BY KATIE - MYGREENPOD, 04 Oct '18

Alan Heeks explores a new take on the traditional roles of elders

In Britain today, we have millions of capable people over sixty or seventy, who have no sense of a positive role they could play in our society. This is a waste of potential, for them and for all of us, and it’s sadly different from the key roles that elders played in traditional tribal societies.

Clearly we live in a different world than those tribes, but we need to re-invent some of their wisdom. I’ve been exploring creative ageing for 10 years, as a writer and workshop leader. There are big opportunities here, but the over-sixties will have to seize them for themselves.

Think about the ‘opinion leaders’ of our times: who are they? Movie stars, sports stars and the faceless people behind the media. Most of them are young, and out for their own interests. Probably they find old age alarming: they have no idea how the experience of mature years could be of service to society.

Let’s compare this with the opinion leaders of tribal societies, who were the elders. When I talk about tribal society, I don’t just mean ancient history: there are millions of people still living like this. I’ve spent time with some of them: semi-nomadic Bedouin in the Tunisian Sahara, villages in remote corners of Ethiopia, Nepal and elsewhere.

What is an elder?

We may imagine a tribe as led by a chief, but much of the power and wisdom is often held by the elders as a group. This could be a circle of men, women, or both. It was the elders who held the history and the values of the tribe. Everyone looked to them for guidance in a crisis, for mentoring the young, to speak out for justice and the common good, and to mediate in conflicts.

Because villages are close-knit communities, and people mostly live in extended families, the elders are fully part of everyone’s lives, not isolated as they often are in Britain. This may all sound too different to be relevant: so how could we re-create the qualities of elderhood in our society? Here are some pointers.

Simple presence: If you’re at ease with yourself, calm amid setbacks, focused on the positive, your presence alone will be a teaching and a role model helping those around you, of all ages.

Embodying and upholding values: This is a major role of tribal elders, and much needed in our society. This means living the principles you believe in, such as honesty, integrity, forgiveness, and speaking out for these values when you see them ignored.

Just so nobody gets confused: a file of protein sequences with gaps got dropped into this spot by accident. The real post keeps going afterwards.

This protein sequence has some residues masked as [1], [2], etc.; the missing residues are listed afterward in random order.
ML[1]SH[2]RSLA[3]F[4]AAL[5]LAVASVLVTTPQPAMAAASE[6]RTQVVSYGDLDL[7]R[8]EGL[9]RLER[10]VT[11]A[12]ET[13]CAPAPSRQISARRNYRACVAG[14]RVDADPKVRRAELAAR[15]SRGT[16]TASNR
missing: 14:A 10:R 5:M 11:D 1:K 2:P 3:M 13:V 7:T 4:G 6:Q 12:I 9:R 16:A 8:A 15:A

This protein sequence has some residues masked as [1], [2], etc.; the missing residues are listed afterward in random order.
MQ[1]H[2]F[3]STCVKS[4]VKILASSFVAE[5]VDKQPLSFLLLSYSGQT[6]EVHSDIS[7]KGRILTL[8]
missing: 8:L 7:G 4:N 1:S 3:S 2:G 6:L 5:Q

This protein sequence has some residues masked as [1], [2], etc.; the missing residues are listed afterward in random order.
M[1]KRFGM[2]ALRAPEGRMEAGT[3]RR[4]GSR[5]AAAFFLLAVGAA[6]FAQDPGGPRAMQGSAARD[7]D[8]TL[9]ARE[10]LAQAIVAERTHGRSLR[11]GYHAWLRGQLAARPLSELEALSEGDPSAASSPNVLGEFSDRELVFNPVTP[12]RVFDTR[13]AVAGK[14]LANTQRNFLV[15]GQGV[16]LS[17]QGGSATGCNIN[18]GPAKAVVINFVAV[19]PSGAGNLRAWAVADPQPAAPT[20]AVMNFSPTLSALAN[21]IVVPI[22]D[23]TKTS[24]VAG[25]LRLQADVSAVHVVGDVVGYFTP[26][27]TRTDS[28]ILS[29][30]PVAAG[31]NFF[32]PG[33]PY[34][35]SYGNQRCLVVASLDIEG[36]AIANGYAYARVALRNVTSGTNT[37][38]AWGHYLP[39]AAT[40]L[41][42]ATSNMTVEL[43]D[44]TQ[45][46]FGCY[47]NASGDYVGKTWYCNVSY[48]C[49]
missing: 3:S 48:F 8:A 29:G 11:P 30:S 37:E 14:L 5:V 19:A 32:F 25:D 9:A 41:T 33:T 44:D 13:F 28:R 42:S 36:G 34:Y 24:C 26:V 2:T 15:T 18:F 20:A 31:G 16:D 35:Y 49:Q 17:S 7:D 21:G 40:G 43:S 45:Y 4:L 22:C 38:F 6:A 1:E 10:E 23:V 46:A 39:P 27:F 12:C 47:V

Elders as a group: In these later years, the balance between individual and collective life swings more towards the group: this means shared wisdom, mutual support, and perhaps shared action too. Our new elders need to gather as groups, and sometimes act collectively.

Friendship: Slowing down should be a goal and a benefit of elderhood. This creates time for you to be a friend: to other elders, to your children and grandchildren, and wherever it’s needed. Sharing our love, your wisdom, your values with others through friendship is part of your legacy.

 

Facing ageing and death: I was closest to my father, and learned most from him, in his last years and his death: I know many others who have found the same. If you can find happiness even in your decline, and face death positively, you are learning for yourself and younger generations.

Giving back, serving the greater good: This is part of living your values, and creating a legacy. Elders are able to look beyond their own needs.

Opening to the beyond: the years of elderhood are a chance to open to the world of spirit, to whatever lies beyond death. This is a fitting part of our later life, and probably serves the tribe as well.

The Spirit of the Sixties

Many of our elder generation can vividly remember the 1960s as formative years. We really need some of that Sixties spirit today, and it’s another way that modern-day elders could help us all. The reality of the Sixties is a lot subtler than simplistic images of Swinging London and hippie California.

Protests and demonstrations were a big feature of the 1960s. Many thousands of people took to the streets, frequently, to speak out for what they believed in. And these protests actually affected politics: for example in France in May ‘68, or the Vietnam demos in the US.

Although there was plenty of bleak news even then, people believed that positive change was possible, and that collective action could help. If the Baby Boomers could help us all recover this outlook, it could make a big difference. The first step is probably for the elder generation to reach out and speak up with each other, and start to find their positive voice.

Commemorating Silver Sunday (07 October), Alan Heeks will be hosting an event entitled, ‘Our Generations: Multi-generational Conservation Weekend’, at Hazel Hill Wood, near Salisbury in Wiltshire, celebrating the role of elder people. Click here for more information about the weekend, including a free Elders Circle on Silver Sunday.